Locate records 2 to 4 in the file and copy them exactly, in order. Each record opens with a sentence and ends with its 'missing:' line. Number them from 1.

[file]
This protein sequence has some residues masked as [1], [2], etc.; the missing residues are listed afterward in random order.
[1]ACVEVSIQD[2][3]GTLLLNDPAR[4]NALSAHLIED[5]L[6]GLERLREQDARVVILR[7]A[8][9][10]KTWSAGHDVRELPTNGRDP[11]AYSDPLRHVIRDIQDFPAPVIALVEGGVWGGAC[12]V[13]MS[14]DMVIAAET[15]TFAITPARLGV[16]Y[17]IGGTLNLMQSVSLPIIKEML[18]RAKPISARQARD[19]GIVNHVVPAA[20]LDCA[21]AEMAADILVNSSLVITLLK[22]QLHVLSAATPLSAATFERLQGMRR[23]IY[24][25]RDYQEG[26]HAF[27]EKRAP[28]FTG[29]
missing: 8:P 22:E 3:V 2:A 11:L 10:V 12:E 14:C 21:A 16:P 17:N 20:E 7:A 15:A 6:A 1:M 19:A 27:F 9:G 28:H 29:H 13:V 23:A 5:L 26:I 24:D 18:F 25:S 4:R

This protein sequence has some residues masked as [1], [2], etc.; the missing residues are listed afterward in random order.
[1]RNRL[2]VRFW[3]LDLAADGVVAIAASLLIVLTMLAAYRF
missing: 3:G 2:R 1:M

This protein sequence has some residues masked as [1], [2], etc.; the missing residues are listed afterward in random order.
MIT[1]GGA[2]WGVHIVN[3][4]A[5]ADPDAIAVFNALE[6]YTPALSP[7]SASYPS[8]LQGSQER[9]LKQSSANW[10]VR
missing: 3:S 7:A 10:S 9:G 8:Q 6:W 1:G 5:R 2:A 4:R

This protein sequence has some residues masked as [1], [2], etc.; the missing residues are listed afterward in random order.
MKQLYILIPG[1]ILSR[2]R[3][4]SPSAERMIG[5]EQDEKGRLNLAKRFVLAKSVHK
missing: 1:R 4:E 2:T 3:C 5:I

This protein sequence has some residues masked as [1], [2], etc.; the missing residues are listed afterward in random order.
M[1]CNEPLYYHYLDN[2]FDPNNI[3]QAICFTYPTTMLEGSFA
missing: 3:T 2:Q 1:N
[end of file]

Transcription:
This protein sequence has some residues masked as [1], [2], etc.; the missing residues are listed afterward in random order.
[1]RNRL[2]VRFW[3]LDLAADGVVAIAASLLIVLTMLAAYRF
missing: 3:G 2:R 1:M

This protein sequence has some residues masked as [1], [2], etc.; the missing residues are listed afterward in random order.
MIT[1]GGA[2]WGVHIVN[3][4]A[5]ADPDAIAVFNALE[6]YTPALSP[7]SASYPS[8]LQGSQER[9]LKQSSANW[10]VR
missing: 3:S 7:A 10:S 9:G 8:Q 6:W 1:G 5:R 2:A 4:R

This protein sequence has some residues masked as [1], [2], etc.; the missing residues are listed afterward in random order.
MKQLYILIPG[1]ILSR[2]R[3][4]SPSAERMIG[5]EQDEKGRLNLAKRFVLAKSVHK
missing: 1:R 4:E 2:T 3:C 5:I